In his last speeches, late President Pranab Mukherjee wasn’t only overwhelmed by a rainbow of memories, he was equally concerned about the future of India.

In his farewell address to the nation on 24 July, 2017, he said “The soul of India resides in pluralism and tolerance.”

A day before demitting office, Mukherjee said “there are divergent strands in public discourse. We may argue, we may agree or we may not agree. But we cannot deny the essential prevalence of multiplicity of opinion. Otherwise, a fundamental character of our thought process will wither away.”

Mukherjee never missed an opportunity to make a point. He said “The multiplicity in culture, faith and language is what makes India special. We derive our strength from tolerance. It has been part of our collective consciousness for centuries.”

He was worried about violence and unnecessary conflicts. He said that “the capacity for compassion and empathy is the true foundation of our civilisation. But every day, we see increased violence around us. At the heart of this violence is darkness, fear and mistrust.”

“We must free our public discourse from all forms of violence, physical as well as verbal. Only a non-violent society can ensure the participation of all sections of the people, especially the marginalized and the dispossessed in the democratic process. Power of non-violence has to be resurrected to build a compassionate and caring society,” Mukherjee said.

Giving his final diagnosis of the situation in the nation, he relied on his half a century of experience in public life, and said: “Our founding fathers, with the adoption of Constitution, set in motion powerful forces that liberated us from the stranglehold of inequity in gender, caste and community along with other fetters that had tied us for too long. It inspired a social and cultural evolution which put Indian society on the track to modernity.”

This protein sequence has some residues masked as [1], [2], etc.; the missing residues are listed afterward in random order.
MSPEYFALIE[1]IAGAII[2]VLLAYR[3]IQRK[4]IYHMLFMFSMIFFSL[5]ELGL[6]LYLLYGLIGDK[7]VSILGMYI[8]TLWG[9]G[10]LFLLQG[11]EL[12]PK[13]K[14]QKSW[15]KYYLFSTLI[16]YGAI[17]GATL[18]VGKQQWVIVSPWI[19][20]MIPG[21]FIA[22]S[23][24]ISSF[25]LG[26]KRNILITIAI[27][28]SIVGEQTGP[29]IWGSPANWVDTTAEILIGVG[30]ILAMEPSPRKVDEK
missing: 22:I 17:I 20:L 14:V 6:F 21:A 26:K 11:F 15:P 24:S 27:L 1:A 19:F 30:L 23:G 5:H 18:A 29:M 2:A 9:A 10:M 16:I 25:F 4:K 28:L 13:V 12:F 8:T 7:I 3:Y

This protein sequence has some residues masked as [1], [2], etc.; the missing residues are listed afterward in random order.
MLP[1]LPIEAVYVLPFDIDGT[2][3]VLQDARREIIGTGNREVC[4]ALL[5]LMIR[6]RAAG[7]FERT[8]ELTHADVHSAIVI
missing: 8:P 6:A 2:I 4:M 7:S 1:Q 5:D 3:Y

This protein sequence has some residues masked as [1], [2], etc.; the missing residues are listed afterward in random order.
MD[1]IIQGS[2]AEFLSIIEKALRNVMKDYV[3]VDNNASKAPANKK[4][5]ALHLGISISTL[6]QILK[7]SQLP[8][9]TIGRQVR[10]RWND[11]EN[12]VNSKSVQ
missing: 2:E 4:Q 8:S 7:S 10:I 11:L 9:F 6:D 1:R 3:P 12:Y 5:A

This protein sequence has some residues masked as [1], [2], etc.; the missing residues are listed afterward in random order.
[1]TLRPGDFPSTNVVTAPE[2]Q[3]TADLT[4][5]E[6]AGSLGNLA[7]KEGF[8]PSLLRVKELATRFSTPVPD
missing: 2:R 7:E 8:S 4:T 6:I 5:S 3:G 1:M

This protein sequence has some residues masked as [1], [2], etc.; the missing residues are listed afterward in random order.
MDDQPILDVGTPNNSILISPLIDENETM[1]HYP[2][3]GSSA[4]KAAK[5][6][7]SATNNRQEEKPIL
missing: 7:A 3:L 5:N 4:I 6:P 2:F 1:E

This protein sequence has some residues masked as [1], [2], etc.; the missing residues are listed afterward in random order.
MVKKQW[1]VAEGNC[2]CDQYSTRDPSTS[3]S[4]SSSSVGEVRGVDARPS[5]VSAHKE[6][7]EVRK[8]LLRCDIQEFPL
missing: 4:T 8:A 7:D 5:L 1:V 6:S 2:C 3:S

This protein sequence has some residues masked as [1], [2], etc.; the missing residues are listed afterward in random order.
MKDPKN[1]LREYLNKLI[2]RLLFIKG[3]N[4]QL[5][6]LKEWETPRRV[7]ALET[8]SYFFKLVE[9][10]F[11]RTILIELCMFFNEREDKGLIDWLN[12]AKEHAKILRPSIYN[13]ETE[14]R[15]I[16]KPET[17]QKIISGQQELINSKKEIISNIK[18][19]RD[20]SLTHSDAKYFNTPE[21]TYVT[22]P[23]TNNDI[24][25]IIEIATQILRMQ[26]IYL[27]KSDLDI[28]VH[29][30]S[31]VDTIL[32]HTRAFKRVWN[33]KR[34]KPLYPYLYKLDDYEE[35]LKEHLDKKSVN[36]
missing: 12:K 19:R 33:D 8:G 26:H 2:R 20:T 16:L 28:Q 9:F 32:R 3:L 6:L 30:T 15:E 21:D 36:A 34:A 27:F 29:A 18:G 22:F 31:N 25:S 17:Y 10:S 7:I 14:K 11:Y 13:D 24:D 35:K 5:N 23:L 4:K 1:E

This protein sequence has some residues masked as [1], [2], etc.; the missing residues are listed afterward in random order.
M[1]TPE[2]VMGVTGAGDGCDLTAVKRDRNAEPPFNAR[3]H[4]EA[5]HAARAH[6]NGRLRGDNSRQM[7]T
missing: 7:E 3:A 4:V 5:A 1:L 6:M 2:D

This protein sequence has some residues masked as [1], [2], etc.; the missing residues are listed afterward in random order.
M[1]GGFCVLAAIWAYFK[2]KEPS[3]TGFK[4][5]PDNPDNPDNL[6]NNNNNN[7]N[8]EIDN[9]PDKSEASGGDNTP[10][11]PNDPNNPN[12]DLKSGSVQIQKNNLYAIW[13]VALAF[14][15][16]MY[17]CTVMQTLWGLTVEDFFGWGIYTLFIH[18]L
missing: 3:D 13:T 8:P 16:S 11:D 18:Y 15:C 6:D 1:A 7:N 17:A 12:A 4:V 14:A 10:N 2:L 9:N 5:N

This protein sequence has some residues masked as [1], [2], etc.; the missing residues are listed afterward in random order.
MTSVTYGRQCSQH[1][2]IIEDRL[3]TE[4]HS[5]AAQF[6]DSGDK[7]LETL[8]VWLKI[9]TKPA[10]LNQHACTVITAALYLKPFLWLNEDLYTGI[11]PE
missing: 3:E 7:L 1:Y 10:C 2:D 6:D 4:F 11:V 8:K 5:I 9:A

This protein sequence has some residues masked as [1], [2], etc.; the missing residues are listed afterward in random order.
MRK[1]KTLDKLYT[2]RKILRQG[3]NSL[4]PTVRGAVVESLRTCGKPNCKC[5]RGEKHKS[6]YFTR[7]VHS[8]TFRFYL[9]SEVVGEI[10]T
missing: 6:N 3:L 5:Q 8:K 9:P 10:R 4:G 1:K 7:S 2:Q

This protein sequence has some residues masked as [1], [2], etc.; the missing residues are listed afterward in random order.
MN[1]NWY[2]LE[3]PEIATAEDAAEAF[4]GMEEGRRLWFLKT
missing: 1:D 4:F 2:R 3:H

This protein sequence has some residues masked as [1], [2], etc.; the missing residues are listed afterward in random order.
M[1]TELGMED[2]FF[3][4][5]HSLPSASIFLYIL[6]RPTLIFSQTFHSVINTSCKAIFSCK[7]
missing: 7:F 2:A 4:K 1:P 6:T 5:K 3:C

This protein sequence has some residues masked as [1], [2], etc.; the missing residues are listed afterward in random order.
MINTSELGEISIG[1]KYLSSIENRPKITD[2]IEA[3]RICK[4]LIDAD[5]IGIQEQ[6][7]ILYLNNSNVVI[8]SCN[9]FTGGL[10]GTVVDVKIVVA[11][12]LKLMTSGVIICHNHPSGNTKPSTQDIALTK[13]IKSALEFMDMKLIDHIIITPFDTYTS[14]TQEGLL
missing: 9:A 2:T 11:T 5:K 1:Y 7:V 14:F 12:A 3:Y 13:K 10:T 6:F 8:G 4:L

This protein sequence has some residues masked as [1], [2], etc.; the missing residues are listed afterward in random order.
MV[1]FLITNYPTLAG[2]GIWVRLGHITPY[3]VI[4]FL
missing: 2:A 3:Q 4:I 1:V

Addressing members of Parliament who gave him a fond farewell in the Central Hall of Parliament House on 23rd July, 2017, President Pranab did not omit to make some vital points on the Indian Constitution, or the working of the Parliamentary democracy.

He recalled: “On 26 January 1950, the Constitution of India came into effect. In a remarkable display of idealism and courage, we the people of India gave to ourselves a sovereign democratic republic to secure to all its citizens justice, liberty and equality.”

On the functioning of the Parliamentary democracy, he said: “Hon’ble Members, in those days, both the Houses of the Parliament used to reverberate with animated discussions and illuminative and exhaustive debates on social and financial legislations.”

“I internalised the essence of what Pandit Jawaharlal Nehru had said,” he said, and quoted the first Prime Minister as saying “There has always to be balancing of change and continuity. The system of parliamentary democracy embodies these principles of change and continuity. And it is up to those who function in this system, members of the House and the numerous others who are part of this system, to increase the pace of change, to make it as fast as they like, subject to the principle of continuity. If continuity is broken, we become rootless and the system of parliamentary democracy breaks down.”